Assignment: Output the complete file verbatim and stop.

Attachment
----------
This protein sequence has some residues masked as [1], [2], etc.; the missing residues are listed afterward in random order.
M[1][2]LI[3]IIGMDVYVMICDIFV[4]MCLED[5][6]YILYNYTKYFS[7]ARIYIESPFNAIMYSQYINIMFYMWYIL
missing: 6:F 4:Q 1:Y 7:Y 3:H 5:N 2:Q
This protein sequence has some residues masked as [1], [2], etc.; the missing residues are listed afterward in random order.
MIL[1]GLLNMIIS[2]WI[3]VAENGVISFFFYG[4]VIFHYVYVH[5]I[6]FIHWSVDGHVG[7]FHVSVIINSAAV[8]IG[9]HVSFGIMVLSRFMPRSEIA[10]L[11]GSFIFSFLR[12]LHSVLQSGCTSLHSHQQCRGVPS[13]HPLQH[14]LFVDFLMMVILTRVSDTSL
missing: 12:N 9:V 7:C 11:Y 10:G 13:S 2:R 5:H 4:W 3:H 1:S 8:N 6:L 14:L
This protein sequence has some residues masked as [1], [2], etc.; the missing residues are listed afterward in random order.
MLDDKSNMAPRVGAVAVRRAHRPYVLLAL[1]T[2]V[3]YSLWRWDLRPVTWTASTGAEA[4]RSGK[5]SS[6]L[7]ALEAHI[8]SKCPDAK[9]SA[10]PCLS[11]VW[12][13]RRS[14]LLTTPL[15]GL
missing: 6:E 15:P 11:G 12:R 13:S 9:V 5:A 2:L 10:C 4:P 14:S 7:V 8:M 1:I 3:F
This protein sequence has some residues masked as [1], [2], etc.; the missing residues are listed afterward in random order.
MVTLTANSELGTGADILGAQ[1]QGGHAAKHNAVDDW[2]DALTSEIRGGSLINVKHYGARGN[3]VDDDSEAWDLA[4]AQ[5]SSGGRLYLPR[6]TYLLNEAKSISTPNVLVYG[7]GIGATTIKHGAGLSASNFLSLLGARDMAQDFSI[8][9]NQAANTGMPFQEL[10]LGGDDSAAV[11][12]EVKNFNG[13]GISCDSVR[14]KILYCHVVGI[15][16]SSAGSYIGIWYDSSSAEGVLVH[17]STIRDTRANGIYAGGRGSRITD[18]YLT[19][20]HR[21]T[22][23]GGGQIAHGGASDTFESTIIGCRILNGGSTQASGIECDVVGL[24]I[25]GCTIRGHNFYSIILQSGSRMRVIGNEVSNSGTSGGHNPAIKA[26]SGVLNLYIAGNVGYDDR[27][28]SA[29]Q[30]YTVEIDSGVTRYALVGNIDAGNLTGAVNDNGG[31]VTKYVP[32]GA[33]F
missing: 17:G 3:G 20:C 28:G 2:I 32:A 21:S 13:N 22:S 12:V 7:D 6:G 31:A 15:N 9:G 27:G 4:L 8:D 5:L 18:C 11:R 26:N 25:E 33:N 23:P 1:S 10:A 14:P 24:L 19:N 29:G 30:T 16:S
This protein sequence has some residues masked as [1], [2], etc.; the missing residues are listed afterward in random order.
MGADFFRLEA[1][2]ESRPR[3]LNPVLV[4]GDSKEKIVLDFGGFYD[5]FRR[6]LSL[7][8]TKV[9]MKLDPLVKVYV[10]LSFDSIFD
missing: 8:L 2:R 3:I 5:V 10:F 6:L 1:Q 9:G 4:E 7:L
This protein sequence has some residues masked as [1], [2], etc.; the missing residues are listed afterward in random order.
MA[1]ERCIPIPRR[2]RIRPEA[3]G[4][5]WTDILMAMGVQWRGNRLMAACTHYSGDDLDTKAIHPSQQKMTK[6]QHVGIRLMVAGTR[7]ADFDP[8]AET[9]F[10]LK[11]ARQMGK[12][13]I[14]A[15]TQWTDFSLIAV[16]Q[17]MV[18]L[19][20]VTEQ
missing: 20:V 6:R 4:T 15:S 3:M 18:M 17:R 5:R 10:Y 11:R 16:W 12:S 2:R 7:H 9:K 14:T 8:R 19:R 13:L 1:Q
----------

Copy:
This protein sequence has some residues masked as [1], [2], etc.; the missing residues are listed afterward in random order.
M[1][2]LI[3]IIGMDVYVMICDIFV[4]MCLED[5][6]YILYNYTKYFS[7]ARIYIESPFNAIMYSQYINIMFYMWYIL
missing: 6:F 4:Q 1:Y 7:Y 3:H 5:N 2:Q
This protein sequence has some residues masked as [1], [2], etc.; the missing residues are listed afterward in random order.
MIL[1]GLLNMIIS[2]WI[3]VAENGVISFFFYG[4]VIFHYVYVH[5]I[6]FIHWSVDGHVG[7]FHVSVIINSAAV[8]IG[9]HVSFGIMVLSRFMPRSEIA[10]L[11]GSFIFSFLR[12]LHSVLQSGCTSLHSHQQCRGVPS[13]HPLQH[14]LFVDFLMMVILTRVSDTSL
missing: 12:N 9:V 7:C 11:Y 10:G 13:S 2:R 5:H 4:W 3:H 1:S 8:N 6:L 14:L
This protein sequence has some residues masked as [1], [2], etc.; the missing residues are listed afterward in random order.
MLDDKSNMAPRVGAVAVRRAHRPYVLLAL[1]T[2]V[3]YSLWRWDLRPVTWTASTGAEA[4]RSGK[5]SS[6]L[7]ALEAHI[8]SKCPDAK[9]SA[10]PCLS[11]VW[12][13]RRS[14]LLTTPL[15]GL
missing: 6:E 15:P 11:G 12:R 13:S 9:V 5:A 2:L 10:C 4:P 14:S 7:V 8:M 1:I 3:F
This protein sequence has some residues masked as [1], [2], etc.; the missing residues are listed afterward in random order.
MVTLTANSELGTGADILGAQ[1]QGGHAAKHNAVDDW[2]DALTSEIRGGSLINVKHYGARGN[3]VDDDSEAWDLA[4]AQ[5]SSGGRLYLPR[6]TYLLNEAKSISTPNVLVYG[7]GIGATTIKHGAGLSASNFLSLLGARDMAQDFSI[8][9]NQAANTGMPFQEL[10]LGGDDSAAV[11][12]EVKNFNG[13]GISCDSVR[14]KILYCHVVGI[15][16]SSAGSYIGIWYDSSSAEGVLVH[17]STIRDTRANGIYAGGRGSRITD[18]YLT[19][20]HR[21]T[22][23]GGGQIAHGGASDTFESTIIGCRILNGGSTQASGIECDVVGL[24]I[25]GCTIRGHNFYSIILQSGSRMRVIGNEVSNSGTSGGHNPAIKA[26]SGVLNLYIAGNVGYDDR[27][28]SA[29]Q[30]YTVEIDSGVTRYALVGNIDAGNLTGAVNDNGG[31]VTKYVP[32]GA[33]F
missing: 17:G 3:G 20:C 28:G 2:I 32:A 21:S 13:N 22:S 12:V 7:D 6:G 31:A 15:N 9:G 27:G 4:L 8:D 5:L 18:C 11:R 26:N 25:E 33:N 23:P 1:S 10:A 14:P 24:L 19:N 29:G 30:T 16:S
This protein sequence has some residues masked as [1], [2], etc.; the missing residues are listed afterward in random order.
MGADFFRLEA[1][2]ESRPR[3]LNPVLV[4]GDSKEKIVLDFGGFYD[5]FRR[6]LSL[7][8]TKV[9]MKLDPLVKVYV[10]LSFDSIFD
missing: 8:L 2:R 3:I 5:V 10:F 6:L 1:Q 9:G 4:E 7:L
This protein sequence has some residues masked as [1], [2], etc.; the missing residues are listed afterward in random order.
MA[1]ERCIPIPRR[2]RIRPEA[3]G[4][5]WTDILMAMGVQWRGNRLMAACTHYSGDDLDTKAIHPSQQKMTK[6]QHVGIRLMVAGTR[7]ADFDP[8]AET[9]F[10]LK[11]ARQMGK[12][13]I[14]A[15]TQWTDFSLIAV[16]Q[17]MV[18]L[19][20]VTEQ
missing: 20:V 6:R 4:T 15:S 3:M 18:M 17:R 5:R 10:Y 11:R 16:W 12:S 2:R 7:H 9:K 14:T 8:R 19:R 13:L 1:Q